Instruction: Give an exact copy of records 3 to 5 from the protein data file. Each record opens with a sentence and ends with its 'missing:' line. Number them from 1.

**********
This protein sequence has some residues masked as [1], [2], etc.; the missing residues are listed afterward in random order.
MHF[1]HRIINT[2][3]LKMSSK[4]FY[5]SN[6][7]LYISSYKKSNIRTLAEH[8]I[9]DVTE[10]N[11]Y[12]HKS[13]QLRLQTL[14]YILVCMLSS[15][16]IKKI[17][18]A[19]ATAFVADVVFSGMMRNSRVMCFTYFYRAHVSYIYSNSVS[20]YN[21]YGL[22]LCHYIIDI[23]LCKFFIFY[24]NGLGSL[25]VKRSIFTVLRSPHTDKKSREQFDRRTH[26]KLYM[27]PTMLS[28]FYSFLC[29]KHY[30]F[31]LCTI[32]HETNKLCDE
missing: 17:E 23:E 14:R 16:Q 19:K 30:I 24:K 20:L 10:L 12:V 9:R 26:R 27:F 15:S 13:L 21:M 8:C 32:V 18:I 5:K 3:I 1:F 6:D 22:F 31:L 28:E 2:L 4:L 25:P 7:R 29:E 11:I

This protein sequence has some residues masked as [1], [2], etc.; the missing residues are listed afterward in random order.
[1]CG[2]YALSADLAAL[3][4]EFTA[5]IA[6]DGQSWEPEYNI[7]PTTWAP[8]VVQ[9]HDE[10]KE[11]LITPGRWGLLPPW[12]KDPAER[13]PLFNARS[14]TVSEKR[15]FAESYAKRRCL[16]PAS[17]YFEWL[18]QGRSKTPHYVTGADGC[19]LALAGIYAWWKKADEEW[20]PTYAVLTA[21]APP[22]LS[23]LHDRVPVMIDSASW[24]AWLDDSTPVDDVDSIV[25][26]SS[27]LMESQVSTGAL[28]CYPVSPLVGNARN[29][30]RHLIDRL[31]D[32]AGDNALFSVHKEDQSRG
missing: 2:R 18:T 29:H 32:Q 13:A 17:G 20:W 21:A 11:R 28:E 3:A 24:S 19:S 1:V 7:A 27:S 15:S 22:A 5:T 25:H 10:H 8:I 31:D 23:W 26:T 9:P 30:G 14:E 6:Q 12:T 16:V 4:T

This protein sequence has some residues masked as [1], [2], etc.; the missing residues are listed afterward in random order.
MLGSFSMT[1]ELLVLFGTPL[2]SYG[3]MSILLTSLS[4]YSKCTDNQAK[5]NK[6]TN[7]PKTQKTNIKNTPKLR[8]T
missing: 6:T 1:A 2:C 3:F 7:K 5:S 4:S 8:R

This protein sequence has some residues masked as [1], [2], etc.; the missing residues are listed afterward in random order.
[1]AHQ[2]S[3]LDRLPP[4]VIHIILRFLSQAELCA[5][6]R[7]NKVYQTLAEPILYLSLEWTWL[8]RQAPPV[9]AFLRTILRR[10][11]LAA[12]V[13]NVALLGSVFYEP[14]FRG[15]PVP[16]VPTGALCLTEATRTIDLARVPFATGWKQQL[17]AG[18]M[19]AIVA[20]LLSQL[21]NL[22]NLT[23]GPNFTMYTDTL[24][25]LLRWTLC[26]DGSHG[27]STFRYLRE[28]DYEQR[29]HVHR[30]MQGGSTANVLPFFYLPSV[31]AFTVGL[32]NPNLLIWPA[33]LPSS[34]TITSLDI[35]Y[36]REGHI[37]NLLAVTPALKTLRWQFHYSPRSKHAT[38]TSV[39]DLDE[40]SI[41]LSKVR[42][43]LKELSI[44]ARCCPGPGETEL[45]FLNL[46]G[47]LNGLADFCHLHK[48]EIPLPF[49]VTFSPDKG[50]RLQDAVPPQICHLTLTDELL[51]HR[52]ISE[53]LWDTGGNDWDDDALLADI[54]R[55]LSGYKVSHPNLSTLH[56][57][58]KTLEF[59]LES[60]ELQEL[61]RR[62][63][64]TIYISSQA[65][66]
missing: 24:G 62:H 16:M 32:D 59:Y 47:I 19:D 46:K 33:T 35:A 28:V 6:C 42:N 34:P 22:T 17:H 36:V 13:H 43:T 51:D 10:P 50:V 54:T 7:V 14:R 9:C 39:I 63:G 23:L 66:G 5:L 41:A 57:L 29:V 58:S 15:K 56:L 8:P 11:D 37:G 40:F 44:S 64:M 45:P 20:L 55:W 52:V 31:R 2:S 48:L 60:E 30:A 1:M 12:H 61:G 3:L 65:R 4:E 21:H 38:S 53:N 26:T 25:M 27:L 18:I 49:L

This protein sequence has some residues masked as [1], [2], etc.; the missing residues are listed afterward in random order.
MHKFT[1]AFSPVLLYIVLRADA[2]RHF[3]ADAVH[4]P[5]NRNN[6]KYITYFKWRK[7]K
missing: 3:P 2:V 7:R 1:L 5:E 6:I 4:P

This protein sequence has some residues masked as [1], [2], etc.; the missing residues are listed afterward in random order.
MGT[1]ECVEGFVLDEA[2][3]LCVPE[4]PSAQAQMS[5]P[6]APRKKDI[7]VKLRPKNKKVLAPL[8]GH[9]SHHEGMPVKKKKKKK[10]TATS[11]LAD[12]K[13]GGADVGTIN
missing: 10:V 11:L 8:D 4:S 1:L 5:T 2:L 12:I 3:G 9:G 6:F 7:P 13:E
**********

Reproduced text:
This protein sequence has some residues masked as [1], [2], etc.; the missing residues are listed afterward in random order.
MLGSFSMT[1]ELLVLFGTPL[2]SYG[3]MSILLTSLS[4]YSKCTDNQAK[5]NK[6]TN[7]PKTQKTNIKNTPKLR[8]T
missing: 6:T 1:A 2:C 3:F 7:K 5:S 4:S 8:R

This protein sequence has some residues masked as [1], [2], etc.; the missing residues are listed afterward in random order.
[1]AHQ[2]S[3]LDRLPP[4]VIHIILRFLSQAELCA[5][6]R[7]NKVYQTLAEPILYLSLEWTWL[8]RQAPPV[9]AFLRTILRR[10][11]LAA[12]V[13]NVALLGSVFYEP[14]FRG[15]PVP[16]VPTGALCLTEATRTIDLARVPFATGWKQQL[17]AG[18]M[19]AIVA[20]LLSQL[21]NL[22]NLT[23]GPNFTMYTDTL[24][25]LLRWTLC[26]DGSHG[27]STFRYLRE[28]DYEQR[29]HVHR[30]MQGGSTANVLPFFYLPSV[31]AFTVGL[32]NPNLLIWPA[33]LPSS[34]TITSLDI[35]Y[36]REGHI[37]NLLAVTPALKTLRWQFHYSPRSKHAT[38]TSV[39]DLDE[40]SI[41]LSKVR[42][43]LKELSI[44]ARCCPGPGETEL[45]FLNL[46]G[47]LNGLADFCHLHK[48]EIPLPF[49]VTFSPDKG[50]RLQDAVPPQICHLTLTDELL[51]HR[52]ISE[53]LWDTGGNDWDDDALLADI[54]R[55]LSGYKVSHPNLSTLH[56][57][58]KTLEF[59]LES[60]ELQEL[61]RR[62][63][64]TIYISSQA[65][66]
missing: 24:G 62:H 16:M 32:D 59:Y 47:I 19:D 46:K 33:T 35:A 28:V 6:C 42:N 34:P 22:T 17:H 36:V 13:H 43:T 51:D 10:P 50:V 54:T 7:V 14:R 9:C 39:I 63:G 23:L 66:G 5:L 41:A 57:L 29:V 58:S 15:K 56:L 8:P 11:D 37:G 40:F 44:S 64:M 45:P 20:L 55:W 52:V 31:R 2:S 48:L 60:E 30:A 1:M 12:H 61:G 3:L 65:R 4:E 21:H 38:S 53:N 26:T 25:M 27:L 18:I 49:L

This protein sequence has some residues masked as [1], [2], etc.; the missing residues are listed afterward in random order.
MHKFT[1]AFSPVLLYIVLRADA[2]RHF[3]ADAVH[4]P[5]NRNN[6]KYITYFKWRK[7]K
missing: 3:P 2:V 7:R 1:L 5:E 6:I 4:P